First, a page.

James Leroy Wilson's blog

Friday, July 14, 2006

Prosperity in a Free Market?

Last month I speculated:
Perhaps a genuinely free market would have seen the development of organic economies driven by local production and less on mass production and trade. People might have less of what they didn't need anyway, and lead quiet, simple, but happy and stress-free lives. Or perhaps the free market would have taken us to unimagined technological heights and a prosperous and peaceful planetary economy.
In an unrelated topic at Yahoo's Libertarian Alliance forum, mutualist Kevin Carson writes [I've added links for elaboration of concepts]:
Regardless of the specific form consumption takes, state intervention destroys wealth by skewing things away from pareto-optimality, forcing some to accept lesser preferences than they would otherwise. Even if consumption were lower-tech, for example, in a free market society, we'd get to see what people would freely choose to spend their money on if it weren't for the cost of fixing all those broken windows.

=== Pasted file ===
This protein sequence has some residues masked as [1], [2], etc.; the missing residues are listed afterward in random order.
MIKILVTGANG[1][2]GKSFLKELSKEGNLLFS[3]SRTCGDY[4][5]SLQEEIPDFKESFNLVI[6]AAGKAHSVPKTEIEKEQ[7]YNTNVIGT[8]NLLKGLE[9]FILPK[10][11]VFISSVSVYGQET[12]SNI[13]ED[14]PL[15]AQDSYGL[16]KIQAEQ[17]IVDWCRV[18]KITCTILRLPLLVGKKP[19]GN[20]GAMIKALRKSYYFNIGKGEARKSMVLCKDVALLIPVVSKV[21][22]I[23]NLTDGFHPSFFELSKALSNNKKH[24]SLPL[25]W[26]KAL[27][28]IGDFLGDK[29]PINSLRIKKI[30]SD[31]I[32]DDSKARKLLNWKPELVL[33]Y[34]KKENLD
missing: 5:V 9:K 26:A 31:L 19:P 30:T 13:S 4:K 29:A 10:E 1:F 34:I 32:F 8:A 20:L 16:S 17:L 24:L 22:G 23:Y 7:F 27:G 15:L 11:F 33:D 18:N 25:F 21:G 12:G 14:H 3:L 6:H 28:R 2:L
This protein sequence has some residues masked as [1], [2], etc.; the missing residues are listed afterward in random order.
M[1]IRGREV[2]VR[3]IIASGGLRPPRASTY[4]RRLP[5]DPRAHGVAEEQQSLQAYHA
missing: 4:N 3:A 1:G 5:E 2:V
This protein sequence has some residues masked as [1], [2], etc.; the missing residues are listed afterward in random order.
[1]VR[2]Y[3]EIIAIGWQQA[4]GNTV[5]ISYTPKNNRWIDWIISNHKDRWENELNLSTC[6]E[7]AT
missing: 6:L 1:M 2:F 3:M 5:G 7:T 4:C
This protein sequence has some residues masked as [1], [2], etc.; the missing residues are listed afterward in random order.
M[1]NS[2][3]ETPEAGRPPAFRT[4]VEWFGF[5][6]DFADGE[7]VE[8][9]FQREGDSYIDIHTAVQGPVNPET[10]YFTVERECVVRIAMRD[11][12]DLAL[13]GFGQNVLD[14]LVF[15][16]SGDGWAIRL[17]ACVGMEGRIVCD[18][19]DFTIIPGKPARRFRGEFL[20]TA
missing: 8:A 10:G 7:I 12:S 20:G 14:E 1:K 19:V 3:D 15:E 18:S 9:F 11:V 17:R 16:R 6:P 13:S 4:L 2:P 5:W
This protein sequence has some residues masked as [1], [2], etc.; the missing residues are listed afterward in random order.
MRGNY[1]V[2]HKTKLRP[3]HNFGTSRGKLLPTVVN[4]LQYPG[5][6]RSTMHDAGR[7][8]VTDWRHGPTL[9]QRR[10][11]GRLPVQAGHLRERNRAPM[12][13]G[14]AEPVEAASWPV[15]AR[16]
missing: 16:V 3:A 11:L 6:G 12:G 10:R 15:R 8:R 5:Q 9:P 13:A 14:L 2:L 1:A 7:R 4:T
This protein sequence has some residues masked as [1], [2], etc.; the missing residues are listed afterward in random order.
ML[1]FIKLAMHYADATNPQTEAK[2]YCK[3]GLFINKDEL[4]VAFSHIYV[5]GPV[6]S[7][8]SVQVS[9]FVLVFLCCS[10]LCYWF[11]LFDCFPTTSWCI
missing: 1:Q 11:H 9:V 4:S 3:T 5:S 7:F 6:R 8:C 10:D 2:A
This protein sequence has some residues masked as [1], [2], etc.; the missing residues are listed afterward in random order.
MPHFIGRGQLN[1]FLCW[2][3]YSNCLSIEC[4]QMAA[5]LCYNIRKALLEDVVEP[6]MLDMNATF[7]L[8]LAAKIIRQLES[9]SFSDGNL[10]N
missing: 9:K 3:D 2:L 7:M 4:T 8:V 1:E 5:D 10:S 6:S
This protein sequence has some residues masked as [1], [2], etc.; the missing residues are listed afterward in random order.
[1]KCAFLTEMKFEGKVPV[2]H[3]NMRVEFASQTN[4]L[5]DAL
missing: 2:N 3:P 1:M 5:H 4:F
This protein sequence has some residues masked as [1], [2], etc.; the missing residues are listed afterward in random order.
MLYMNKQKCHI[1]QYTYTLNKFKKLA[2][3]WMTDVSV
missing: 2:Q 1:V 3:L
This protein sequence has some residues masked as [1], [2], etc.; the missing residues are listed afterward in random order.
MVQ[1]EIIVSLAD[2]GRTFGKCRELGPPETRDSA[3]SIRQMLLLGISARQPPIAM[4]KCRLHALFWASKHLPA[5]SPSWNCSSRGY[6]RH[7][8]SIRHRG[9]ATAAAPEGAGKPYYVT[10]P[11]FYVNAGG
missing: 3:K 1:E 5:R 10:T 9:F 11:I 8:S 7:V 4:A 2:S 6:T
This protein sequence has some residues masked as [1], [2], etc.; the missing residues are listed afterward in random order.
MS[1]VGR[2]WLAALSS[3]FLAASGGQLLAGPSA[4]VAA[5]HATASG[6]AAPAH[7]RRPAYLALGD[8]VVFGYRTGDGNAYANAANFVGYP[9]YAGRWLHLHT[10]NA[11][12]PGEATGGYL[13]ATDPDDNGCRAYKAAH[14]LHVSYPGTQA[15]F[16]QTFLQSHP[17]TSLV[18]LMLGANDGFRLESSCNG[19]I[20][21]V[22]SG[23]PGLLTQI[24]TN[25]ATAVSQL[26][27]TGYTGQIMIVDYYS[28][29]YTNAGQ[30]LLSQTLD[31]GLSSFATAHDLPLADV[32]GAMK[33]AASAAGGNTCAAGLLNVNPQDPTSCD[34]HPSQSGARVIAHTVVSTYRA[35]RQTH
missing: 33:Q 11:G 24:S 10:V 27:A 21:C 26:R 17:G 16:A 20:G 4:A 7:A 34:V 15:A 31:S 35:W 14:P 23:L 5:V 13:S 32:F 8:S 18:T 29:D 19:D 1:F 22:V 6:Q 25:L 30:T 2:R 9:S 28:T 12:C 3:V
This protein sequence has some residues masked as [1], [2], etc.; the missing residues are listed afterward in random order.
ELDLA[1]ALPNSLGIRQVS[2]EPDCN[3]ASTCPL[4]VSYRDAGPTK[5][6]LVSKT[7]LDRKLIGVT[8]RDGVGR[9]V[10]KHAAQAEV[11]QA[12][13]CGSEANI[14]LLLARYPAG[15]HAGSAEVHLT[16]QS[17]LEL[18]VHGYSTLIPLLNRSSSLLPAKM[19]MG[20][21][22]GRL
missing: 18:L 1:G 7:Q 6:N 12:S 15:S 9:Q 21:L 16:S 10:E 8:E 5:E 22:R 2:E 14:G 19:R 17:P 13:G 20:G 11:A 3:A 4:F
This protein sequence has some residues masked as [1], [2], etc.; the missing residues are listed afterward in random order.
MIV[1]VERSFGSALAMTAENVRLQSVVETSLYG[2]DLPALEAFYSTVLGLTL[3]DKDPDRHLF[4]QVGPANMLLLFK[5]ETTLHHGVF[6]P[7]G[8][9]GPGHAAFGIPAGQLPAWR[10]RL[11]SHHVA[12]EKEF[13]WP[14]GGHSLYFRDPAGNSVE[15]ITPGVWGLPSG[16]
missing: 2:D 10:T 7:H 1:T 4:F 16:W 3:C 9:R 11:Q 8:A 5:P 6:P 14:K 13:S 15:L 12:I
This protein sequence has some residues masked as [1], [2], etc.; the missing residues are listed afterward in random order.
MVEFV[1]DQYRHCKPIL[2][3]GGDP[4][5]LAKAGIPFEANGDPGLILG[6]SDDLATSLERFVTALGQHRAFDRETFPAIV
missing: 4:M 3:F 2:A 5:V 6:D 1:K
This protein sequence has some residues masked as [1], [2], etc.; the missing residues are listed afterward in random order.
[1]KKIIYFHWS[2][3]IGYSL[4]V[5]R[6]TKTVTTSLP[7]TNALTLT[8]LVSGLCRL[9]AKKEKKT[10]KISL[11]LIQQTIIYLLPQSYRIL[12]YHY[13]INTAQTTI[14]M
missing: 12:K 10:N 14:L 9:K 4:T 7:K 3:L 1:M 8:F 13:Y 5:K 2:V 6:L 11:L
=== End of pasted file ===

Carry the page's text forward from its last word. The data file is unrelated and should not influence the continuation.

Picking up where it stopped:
But even measuring the quality of consumption in conventional terms, my guess is that there would not be any loss of real wealth; just a loss of the unnecessary Rube Goldberg apparatus currently involved in its production with subsidized waste and inefficiency, and the portion of the average workweek that goes down those ratholes.
I certainly agree that this is the most likely outcome of a genuinely free market.

1 comment:

  1. I might actually have to do some real work in a free market. I currently am a cog in a massive multinational Rube Goldberg machine. To make it worse, my cog has no impact on the rest of the machine!